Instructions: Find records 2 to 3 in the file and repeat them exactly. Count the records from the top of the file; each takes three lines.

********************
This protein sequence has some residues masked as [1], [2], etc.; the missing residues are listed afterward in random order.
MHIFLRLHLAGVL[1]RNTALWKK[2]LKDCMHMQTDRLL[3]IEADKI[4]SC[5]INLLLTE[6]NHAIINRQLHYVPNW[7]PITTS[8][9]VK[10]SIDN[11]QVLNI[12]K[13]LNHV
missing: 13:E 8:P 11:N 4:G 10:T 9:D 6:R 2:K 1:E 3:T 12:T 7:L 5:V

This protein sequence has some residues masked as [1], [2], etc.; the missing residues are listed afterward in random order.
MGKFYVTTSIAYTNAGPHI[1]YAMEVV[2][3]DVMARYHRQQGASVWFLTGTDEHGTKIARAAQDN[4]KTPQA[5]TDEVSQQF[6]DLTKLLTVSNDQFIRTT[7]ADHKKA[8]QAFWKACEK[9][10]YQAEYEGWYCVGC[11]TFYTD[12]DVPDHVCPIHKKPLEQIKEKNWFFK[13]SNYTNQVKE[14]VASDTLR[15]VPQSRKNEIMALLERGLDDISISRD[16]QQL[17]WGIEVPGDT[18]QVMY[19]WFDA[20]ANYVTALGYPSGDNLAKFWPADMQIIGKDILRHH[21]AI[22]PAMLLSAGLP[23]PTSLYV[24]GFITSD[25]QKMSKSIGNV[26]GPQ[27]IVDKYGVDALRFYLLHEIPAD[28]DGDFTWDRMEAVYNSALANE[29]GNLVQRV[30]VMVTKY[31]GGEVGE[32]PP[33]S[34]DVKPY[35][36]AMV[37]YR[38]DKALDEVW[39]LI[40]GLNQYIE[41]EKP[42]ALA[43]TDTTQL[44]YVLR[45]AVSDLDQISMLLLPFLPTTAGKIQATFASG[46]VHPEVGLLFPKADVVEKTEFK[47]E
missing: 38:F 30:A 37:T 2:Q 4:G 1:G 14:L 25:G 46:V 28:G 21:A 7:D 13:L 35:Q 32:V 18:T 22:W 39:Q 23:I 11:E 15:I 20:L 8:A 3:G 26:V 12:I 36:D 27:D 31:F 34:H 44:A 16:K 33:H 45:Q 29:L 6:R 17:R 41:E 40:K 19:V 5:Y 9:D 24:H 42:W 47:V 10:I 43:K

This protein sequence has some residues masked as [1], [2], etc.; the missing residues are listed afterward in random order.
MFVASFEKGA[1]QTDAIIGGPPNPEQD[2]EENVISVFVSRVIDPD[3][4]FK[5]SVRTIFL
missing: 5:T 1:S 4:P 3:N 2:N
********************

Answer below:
This protein sequence has some residues masked as [1], [2], etc.; the missing residues are listed afterward in random order.
MGKFYVTTSIAYTNAGPHI[1]YAMEVV[2][3]DVMARYHRQQGASVWFLTGTDEHGTKIARAAQDN[4]KTPQA[5]TDEVSQQF[6]DLTKLLTVSNDQFIRTT[7]ADHKKA[8]QAFWKACEK[9][10]YQAEYEGWYCVGC[11]TFYTD[12]DVPDHVCPIHKKPLEQIKEKNWFFK[13]SNYTNQVKE[14]VASDTLR[15]VPQSRKNEIMALLERGLDDISISRD[16]QQL[17]WGIEVPGDT[18]QVMY[19]WFDA[20]ANYVTALGYPSGDNLAKFWPADMQIIGKDILRHH[21]AI[22]PAMLLSAGLP[23]PTSLYV[24]GFITSD[25]QKMSKSIGNV[26]GPQ[27]IVDKYGVDALRFYLLHEIPAD[28]DGDFTWDRMEAVYNSALANE[29]GNLVQRV[30]VMVTKY[31]GGEVGE[32]PP[33]S[34]DVKPY[35][36]AMV[37]YR[38]DKALDEVW[39]LI[40]GLNQYIE[41]EKP[42]ALA[43]TDTTQL[44]YVLR[45]AVSDLDQISMLLLPFLPTTAGKIQATFASG[46]VHPEVGLLFPKADVVEKTEFK[47]E
missing: 38:F 30:A 37:T 2:Q 4:G 1:G 14:L 25:G 46:V 28:G 21:A 7:D 13:L 35:Q 32:V 18:T 22:W 39:Q 23:I 11:E 15:I 20:L 8:A 3:G 26:V 12:I 36:D 27:D 31:F 34:H 44:A 16:K 33:H 45:Q 29:L 6:R 17:R 41:E 40:K 19:V 5:Y 9:D 24:H 42:W 47:V 10:I 43:K

This protein sequence has some residues masked as [1], [2], etc.; the missing residues are listed afterward in random order.
MFVASFEKGA[1]QTDAIIGGPPNPEQD[2]EENVISVFVSRVIDPD[3][4]FK[5]SVRTIFL
missing: 5:T 1:S 4:P 3:N 2:N